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CrossFitters, Rejoice: Lifting Weights Protects Your Brain

October 21, 2015

Published in Men’s Journal. Lifting Weights for Brain Health There are ample reasons to strength train: Lifting makes you faster, is great for weight loss, and helps keep you injury-free. Add to that increased brain health. According to new research from the University of British Columbia in Vancouver, weights have been shown to help protect your brain from age-related decline. As we get older, our brains suffer: lesions and holes develop that can shrink down our white matter, prompting the cognitive decline that slows our ability to think, reason, and create. And while exercise has long been thought to prevent the slide, most of the research has prescribed cardio — running, walking. This latest study put strength … Read more

Category: Healthy Cognitive Aging, News

Born to walk – Improve your health in 15 minutes of less

September 1, 2015

Published in the Alive newsletter. Crows calling, twigs snapping, our feet crunching on fallen leaves, the smell of crisp fall air and freshly mowed grass, the sounds of children giggling infuse our senses. Aren’t you glad you put your work aside and went for a walk? Heed the call of your body In our past, humans were hunter-gathers, and to walk was as natural as breathing. In fact, more than half of our muscles are designed for walking. Now, Statistics Canada reports that Canadian adults age 18 to 79 are inactive for 10 hours a day on average, leading sedentary lives of watching television, working at their office desk, and … Read more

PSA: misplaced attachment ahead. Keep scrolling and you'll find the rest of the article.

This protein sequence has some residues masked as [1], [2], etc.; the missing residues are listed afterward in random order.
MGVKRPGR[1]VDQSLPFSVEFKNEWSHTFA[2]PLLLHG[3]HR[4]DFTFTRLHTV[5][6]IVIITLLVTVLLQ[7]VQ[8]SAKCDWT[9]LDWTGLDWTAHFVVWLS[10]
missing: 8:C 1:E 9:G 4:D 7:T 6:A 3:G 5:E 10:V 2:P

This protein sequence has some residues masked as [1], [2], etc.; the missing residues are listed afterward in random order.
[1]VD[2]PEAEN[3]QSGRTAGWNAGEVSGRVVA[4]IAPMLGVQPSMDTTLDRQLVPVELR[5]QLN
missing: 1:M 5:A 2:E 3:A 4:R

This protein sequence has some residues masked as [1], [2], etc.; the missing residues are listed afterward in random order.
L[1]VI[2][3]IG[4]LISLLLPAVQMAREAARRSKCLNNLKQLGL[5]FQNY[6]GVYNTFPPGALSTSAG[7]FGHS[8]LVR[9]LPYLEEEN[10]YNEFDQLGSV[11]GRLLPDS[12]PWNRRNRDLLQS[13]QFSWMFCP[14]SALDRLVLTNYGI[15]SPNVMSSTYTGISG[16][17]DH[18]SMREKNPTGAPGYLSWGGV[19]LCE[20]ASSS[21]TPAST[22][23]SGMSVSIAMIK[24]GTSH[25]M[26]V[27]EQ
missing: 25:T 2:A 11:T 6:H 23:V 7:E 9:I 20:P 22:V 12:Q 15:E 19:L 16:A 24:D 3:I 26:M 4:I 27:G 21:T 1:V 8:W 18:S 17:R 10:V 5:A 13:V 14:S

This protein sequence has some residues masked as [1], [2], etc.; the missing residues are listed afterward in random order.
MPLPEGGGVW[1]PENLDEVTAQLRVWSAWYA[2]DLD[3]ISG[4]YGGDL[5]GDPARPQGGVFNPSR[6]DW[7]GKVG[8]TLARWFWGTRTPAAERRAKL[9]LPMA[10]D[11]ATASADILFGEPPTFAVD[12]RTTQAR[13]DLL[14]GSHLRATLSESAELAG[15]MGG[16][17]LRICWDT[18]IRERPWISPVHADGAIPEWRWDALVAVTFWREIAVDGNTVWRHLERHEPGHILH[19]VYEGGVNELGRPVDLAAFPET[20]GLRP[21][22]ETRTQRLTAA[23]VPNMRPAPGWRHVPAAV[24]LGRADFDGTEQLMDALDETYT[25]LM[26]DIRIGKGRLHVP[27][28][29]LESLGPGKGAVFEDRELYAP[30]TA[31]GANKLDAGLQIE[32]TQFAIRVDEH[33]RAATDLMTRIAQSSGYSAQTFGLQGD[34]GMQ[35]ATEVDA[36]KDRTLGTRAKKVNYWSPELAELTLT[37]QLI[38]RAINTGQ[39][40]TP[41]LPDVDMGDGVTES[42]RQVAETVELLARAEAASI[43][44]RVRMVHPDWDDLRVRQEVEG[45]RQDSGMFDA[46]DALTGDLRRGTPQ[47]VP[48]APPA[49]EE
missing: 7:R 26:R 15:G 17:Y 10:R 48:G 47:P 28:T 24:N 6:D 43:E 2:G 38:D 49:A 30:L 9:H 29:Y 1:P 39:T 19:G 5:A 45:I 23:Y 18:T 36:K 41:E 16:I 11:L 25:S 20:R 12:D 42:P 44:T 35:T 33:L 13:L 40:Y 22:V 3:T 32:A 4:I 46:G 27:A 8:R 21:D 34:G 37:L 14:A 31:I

Category: Falls Prevention, Healthy Cognitive Aging, News

How exercise can deter disease such as dementia and cancer

July 24, 2015

Published by The Globe and Mail Sure, physical activity is good for your body and mind. But why? And how much of it do you really need? Researchers examining the benefits of exercise are now getting down to the nitty-gritty, finding new clues about how it may deter illnesses such as dementia and cancer. While there’s plenty of evidence to show that regularly breaking a sweat may reduce the risk of Alzheimer’s disease and other forms of dementia, much of that research has previously been conducted on healthy individuals. But new studies presented this week at the Alzheimer’s Association International Conference in Washington suggest physical activity may also improve the … Read more

Category: News

Walking three hours a week improves brain function: UBC research

July 23, 2015

Published in the Vancouver Sun. For those with mild cognitive impairment caused by mini-strokes, exercise is the best medicine   VANCOUVER — Taking regular brisk walks improves brain function in people who have already had mini-strokes, according to newly released findings by University of British Columbia researcher Teresa Liu-Ambrose. It’s more evidence that shows physical exercise is an effective way to prevent or slow the progress of dementia, says Liu-Ambrose, who is presenting the research for the first time Thursday at the Alzheimer’s Association International Conference in Washington, D.C., the world’s largest gathering of experts on Alzheimer’s and other dementias. “We’re quite keen to focus on vascular dementia because it … Read more

Category: Adding Quality to Later Life Years, Healthy Cognitive Aging, News